I have provided quality plumbing and heating installations and service for commercial and residential customers in the Lowell area for over 20 years. The evacuated tube collectors seen above are an entirely different approach to solar water heating. Instead of many water filled copper pipes, these collectors use multiple vacuum filled glass tubes, each with a tiny amount of antifreeze hermetically sealed within a small central copper pipe. When heated by the sun, this antifreeze converts to steam, rises to the top of the tube, transfers its heat to a collector header, then condenses back into liquid and repeats the process.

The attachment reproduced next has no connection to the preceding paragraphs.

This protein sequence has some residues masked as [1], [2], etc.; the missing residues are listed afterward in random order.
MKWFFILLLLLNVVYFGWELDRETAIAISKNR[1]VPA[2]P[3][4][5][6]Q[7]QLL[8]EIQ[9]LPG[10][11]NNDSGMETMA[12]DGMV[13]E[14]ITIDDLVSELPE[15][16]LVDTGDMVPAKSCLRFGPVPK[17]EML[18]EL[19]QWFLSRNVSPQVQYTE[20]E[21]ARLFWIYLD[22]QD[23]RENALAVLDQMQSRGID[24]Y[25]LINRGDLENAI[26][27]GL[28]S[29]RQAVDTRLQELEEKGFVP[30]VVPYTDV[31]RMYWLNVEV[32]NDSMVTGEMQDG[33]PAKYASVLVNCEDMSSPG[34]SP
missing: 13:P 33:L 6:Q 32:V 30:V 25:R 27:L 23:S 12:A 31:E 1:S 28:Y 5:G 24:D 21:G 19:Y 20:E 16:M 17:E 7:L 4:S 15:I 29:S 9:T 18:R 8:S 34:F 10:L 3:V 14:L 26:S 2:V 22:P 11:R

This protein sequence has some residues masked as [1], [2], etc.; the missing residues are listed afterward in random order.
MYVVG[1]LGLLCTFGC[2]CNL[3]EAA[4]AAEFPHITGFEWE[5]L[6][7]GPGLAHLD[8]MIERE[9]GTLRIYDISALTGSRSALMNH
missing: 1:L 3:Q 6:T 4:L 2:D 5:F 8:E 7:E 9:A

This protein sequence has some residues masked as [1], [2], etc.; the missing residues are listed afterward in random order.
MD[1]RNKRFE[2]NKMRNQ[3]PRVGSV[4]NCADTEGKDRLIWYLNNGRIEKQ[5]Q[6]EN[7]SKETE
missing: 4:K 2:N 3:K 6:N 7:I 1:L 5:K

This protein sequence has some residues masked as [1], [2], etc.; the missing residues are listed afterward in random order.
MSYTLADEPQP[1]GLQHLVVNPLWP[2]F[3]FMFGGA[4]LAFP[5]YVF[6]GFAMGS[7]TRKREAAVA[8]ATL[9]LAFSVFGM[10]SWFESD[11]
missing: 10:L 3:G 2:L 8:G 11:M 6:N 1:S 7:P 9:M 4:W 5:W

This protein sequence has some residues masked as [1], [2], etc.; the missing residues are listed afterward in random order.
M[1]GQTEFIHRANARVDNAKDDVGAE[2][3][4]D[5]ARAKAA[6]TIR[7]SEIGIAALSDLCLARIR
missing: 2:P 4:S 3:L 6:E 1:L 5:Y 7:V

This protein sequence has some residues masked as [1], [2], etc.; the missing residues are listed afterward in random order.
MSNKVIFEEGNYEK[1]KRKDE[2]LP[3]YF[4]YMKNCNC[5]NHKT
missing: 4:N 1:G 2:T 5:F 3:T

There are three main configurations for solar water heaters. The Open Hot Water/Radiant System uses a heat exchanger and anti-freeze to transfer thermal energy to a storage tank filled with potable water. This approach provides both domestic hot water, radiant floor heat, solves freeze issues, and allows the system to be powered by a very low wattage pump (more on this later).The drain-back approach also provides heating and domestic hot water and solves the freeze issue by draining all the collector fluid back into a storage tank. The downside is the size of pump needed to make this type of system work. Because the collectors are often located on the roof, 20 or 30 feet above the storage tank, the pump has to be powerful enough to push against gravity. In a "closed" pressurized anti-freeze loop, the weight of water dropping from the return side of the loop, pushes the water up on the supply side. The pump isn't pushing so much as it is simply "stirring" the water around in the loop. As a result, the height of the collectors doesn't matter that much and the pump used is a small 45 watt circulator. By contrast, the drain-back pump needs much more "head" and much more power and costs over 4 times as much energy to run (245 watts).